My budget has been somewhat limited (non-existent) this year, forcing me to get a bit more creative than usual. As with all things, I simply took it is a challenge to push myself and my students a little further.
This week, using leftover lab materials from years past (plus about $15 worth of Dollar Tree crafting supplies, jello and candy), my 6th grade class created 3-D Paper Plate Eukaryotic Cells AND Jello Cell Models! I must say I am impressed with my students’ ingenuity and enthusiasm with these two projects.
We started the week with a review of prokaryotic and eukaryotic cells, then illustrated and labeled an animal cell diagram. On Tuesday, I broke the 6th graders up into expert groups and assigned each team an organelle to research and later teach to their classmates.
On Wednesday, we used all of this background information and their diagrams to begin building our Paper Cell Models, and then used the same procedures to assemble our Jello Cells on Thursday.
I was apprehensive at first to attempt TWO messy, crafty activities back to back, but I think it provided necessary reinforcement for this completely new (to them) 6th grade concept. Plus, doing the Paper Plate cell first set us up for success with the main event…the Jello Cell.
Did I mention the students had a BLAST?
ExCELLent Eukaryotic Cell Models
Grade Level: 6th-10th | Duration: 90 minutes (each) | Content: Life Science – Animal Cells, Organelles, Eukaryotes
Academic Vocabulary: prokaryotic, eukaryotic, cell, organelle, nucleus, golgi apparatus, endoplasmic reticulum, mitochondria, ribosomes, lysosomes, vacuoles, cytoplasm, cytoskeleton
The Paper Plate Cell Model
Materials: (2) Paper Plates per student, tape or glue, scissors, plastic wrap or cello paper, (2) balloons per student, pipe cleaners, straws, beads, confetti, copy paper, ribbon. Optional: nerds, popsicle sticks, garland/tinsel.
If you really want the cells to pop, these two dollar store supplies took the project next level…vinyl dollar store table cloth to cover the back of the plate (pink and red) and gift basket dollar store mesh or burlap ribbon to use for cytoplasm/ribosomes OR to cover the front of the cell. You can also save mesh produce bags (like for oranges) if you plan ahead far enough.
Before we started crafting our Paper Plate Cells, I had students copy a list of organelles into their science journals. I included nucleus, endoplasmic reticulum, Golgi body, mitochondria, cytoskeleton, cytoplasm, ribosomes, and lysosomes.
Either of these two projects can easily be modified for higher grade levels with the addition of advanced structures, or simplified structures for lower grade levels.
Next, I showed the students what materials would be available to create their cells models. In their journals, I had them brainstorm what materials they wanted to use for each organelle and why. Once they had a completed list, they could come up and get their supplies.
- Cut a circle out of one plate. Cover the opening with plastic wrap or cello paper from the inside to create a viewing window. Put this plate aside until later.
- Use the other plate to begin building the cell model. Glue or tape the “organelles” into the model. Students may also use additional plastic wrap to represent the cytoplasm.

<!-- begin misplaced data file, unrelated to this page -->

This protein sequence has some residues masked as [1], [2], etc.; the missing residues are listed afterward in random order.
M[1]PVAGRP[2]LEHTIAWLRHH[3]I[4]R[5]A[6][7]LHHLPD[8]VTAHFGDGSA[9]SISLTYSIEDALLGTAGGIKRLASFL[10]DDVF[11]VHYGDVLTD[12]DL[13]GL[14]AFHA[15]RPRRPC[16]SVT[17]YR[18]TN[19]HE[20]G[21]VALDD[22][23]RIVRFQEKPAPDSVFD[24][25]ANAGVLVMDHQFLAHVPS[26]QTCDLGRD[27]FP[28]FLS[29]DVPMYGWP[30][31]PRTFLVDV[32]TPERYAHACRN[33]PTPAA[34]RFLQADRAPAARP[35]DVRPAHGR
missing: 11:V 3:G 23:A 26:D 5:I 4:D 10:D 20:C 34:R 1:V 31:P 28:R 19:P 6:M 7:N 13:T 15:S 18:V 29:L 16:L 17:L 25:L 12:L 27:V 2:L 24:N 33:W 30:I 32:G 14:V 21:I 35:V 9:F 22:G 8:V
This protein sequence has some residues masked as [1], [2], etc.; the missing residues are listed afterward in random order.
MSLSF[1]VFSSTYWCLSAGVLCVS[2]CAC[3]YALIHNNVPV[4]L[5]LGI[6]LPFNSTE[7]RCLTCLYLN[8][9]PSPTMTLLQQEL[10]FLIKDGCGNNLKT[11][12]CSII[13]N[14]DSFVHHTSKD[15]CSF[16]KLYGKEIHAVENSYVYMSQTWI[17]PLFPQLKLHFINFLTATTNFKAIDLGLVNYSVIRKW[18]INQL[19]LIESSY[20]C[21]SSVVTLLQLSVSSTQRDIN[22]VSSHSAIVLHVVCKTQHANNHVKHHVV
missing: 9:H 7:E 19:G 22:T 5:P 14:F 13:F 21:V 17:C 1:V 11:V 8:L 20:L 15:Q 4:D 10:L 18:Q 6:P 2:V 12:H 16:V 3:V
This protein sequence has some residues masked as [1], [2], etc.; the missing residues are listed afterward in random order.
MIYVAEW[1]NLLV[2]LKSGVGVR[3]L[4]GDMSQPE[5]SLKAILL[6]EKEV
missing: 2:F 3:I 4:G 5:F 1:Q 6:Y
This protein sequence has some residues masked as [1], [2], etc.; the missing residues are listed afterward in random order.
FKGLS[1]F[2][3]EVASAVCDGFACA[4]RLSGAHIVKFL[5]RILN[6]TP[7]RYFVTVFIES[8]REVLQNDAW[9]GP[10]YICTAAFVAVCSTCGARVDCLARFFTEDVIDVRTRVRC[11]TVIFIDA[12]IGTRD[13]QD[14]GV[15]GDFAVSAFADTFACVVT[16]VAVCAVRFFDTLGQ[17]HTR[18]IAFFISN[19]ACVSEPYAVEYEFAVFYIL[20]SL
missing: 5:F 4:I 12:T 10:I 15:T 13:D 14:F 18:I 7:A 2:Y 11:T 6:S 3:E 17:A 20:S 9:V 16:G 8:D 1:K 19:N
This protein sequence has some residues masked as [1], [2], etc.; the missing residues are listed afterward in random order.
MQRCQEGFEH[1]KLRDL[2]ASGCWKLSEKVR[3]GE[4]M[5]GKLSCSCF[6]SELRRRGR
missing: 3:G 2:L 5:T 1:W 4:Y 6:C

- Create labels or write organelle names directly onto plate.
- Place the other plate with the cut window over the finished model and attach with tape
After my students were finished, I attached string and hung them around the classroom!
Here is the project rubric (free). The full project instructions and student worksheet is here!
The Jello Cell Model
- (8) 6 oz boxes of yellow, orange, or green gelatin per 20 students
- Hot/boiling water to mix gelatin
- 1 quart or sandwich size plastic bag per student
- Assorted dollar store dried fruits and candies to represent organelles (I used apricots, raisins, pineapple, big marshmellows, round and chocolate sprinkles, sunflower seeds, Sweet Tarts, sour strings, and Twizzler Bites)
Teacher Prep: Mix gelatin and boiling water in advance. I recommend pre-portioning the jello in 1/2 cup-3/4 cup portions in the plastic bags to save time, and refrigerate approximately 30 minutes to an hour before class.
I also put together a make shift “menu” to show on the document camera so the students could easily see their material choices.
For obvious reasons, this activity was a bit less structured than the Paper Plate Cell Model.
Again, I had students copy the list of organelles into their science journals to prepare them to select materials. As they did this, I sent a student to refrigerator to pick up the gelatin bags.
When students completed their list and reasoning for their choices, they came and picked up the jello bag and materials for their nucleus ONLY.
After adding the “nucleus” into the center of the jello, students wrote their names on the bags and I returned them to the fridge for about 30 more minutes to firm up a little more before completing the model. This made placement of the organelles go more smoothly.
Once the students had completed their Jello model, they were required to verbally describe the different organelles and structures to receive a spoon to eat their creation. Don’t forget to ask them about the cell membrane!
Do you have a life science activity your students absolutely love? Let me know in the comments!
Looking for more lab day fun? Check out this great Baking Soda and Vinegar Car.